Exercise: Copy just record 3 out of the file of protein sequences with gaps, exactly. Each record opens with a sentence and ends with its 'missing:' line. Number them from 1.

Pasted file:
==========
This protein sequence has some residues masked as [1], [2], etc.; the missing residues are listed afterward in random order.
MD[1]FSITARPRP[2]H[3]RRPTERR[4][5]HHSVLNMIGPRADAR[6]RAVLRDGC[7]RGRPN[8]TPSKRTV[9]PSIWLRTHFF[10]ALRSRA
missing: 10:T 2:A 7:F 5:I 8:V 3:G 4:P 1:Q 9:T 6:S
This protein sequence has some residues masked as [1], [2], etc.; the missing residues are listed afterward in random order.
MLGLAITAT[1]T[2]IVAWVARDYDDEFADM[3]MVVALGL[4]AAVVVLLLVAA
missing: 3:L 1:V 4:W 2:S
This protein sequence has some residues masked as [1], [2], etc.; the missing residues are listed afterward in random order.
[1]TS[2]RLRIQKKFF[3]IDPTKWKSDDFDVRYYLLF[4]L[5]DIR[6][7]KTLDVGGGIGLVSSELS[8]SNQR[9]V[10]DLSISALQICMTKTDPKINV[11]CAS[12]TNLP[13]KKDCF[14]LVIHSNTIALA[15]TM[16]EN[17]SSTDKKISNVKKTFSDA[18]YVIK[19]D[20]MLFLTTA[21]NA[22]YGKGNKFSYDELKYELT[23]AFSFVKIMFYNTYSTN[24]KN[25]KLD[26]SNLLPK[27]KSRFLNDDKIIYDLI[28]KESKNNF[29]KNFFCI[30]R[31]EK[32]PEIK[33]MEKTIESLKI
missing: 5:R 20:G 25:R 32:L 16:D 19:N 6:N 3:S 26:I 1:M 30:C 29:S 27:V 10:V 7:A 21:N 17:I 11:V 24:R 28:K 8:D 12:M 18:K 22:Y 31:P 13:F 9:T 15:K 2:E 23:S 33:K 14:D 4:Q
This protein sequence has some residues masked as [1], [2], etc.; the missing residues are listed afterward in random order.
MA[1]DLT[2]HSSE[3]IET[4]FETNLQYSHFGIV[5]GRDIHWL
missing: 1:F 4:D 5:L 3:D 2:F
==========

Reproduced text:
This protein sequence has some residues masked as [1], [2], etc.; the missing residues are listed afterward in random order.
[1]TS[2]RLRIQKKFF[3]IDPTKWKSDDFDVRYYLLF[4]L[5]DIR[6][7]KTLDVGGGIGLVSSELS[8]SNQR[9]V[10]DLSISALQICMTKTDPKINV[11]CAS[12]TNLP[13]KKDCF[14]LVIHSNTIALA[15]TM[16]EN[17]SSTDKKISNVKKTFSDA[18]YVIK[19]D[20]MLFLTTA[21]NA[22]YGKGNKFSYDELKYELT[23]AFSFVKIMFYNTYSTN[24]KN[25]KLD[26]SNLLPK[27]KSRFLNDDKIIYDLI[28]KESKNNF[29]KNFFCI[30]R[31]EK[32]PEIK[33]MEKTIESLKI
missing: 5:R 20:G 25:R 32:L 16:D 19:N 6:N 3:S 26:I 1:M 30:C 29:S 27:V 10:V 7:A 21:N 17:I 11:V 24:R 28:K 8:D 12:M 18:K 22:Y 31:P 13:F 9:T 15:K 2:E 23:S 33:K 14:D 4:Q